Draft Anti-Preemption Bill Would Legislatively Reverse Riegel Decision

March 17, 2008

Last month, we reported on the U.S. Supreme Court’s 8-1 decision in Riegel v. Medtronic, in which the Court provided a definitive decision preempting state tort law claims for medical devices subject to an approved Premarket Approval Application.  Immediately after the decision was issued, some members of Congress threatened to introduce legislation that would have the effect of overturning the Riegel decision.  Representative Henry Waxman (D-CA) vowed that Congress will “pass legislation as quickly as possible to fix this nonsensical situation,” and House Energy and Commerce Health Subcommittee Chair Rep. Frank Pallone (D-NJ) stated that the Riegel decision “shows why it is more necessary than ever for Congress to step in and restore the protections that patients are entitled to if they are the victim of a life-altering accident caused by a medical device.”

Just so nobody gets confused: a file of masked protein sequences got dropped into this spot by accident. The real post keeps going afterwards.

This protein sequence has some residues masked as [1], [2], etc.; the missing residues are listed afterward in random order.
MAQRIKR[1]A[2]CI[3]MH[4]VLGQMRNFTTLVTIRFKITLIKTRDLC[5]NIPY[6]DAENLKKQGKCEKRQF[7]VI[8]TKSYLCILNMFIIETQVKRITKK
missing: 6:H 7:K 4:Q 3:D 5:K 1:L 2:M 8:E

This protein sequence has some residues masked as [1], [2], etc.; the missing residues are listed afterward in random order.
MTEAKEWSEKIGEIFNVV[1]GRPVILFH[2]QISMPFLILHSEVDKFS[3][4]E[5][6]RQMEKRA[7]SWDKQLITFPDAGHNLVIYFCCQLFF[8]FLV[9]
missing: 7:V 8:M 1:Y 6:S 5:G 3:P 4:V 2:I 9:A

A 2-page draft bill, styled as the “Medical Device Safety Act of 2008,” is being circulated on Capitol Hill.  The bill (apparently originating from Rep. Pallone) would amend § 521 of the Federal Food, Drug, and Cosmetic Act (“FDC Act”) to add a new subsection, titled “No Effect on Liability Under State Law,” which states: “Nothing in this section shall be construed to modify or otherwise affect any action for damages or the liability of any person under the law of any State.” If enacted, the amendment would apply to any civil action pending or filed on the date of the enactment of the Medical Device Safety Act of 2008.  Furthermore, the bill, if enacted, would be retroactive to the enactment of the Medical Device Amendments of 1976, which added FDC Act § 521.

By Kurt R. Karst    

Categories: Medical Devices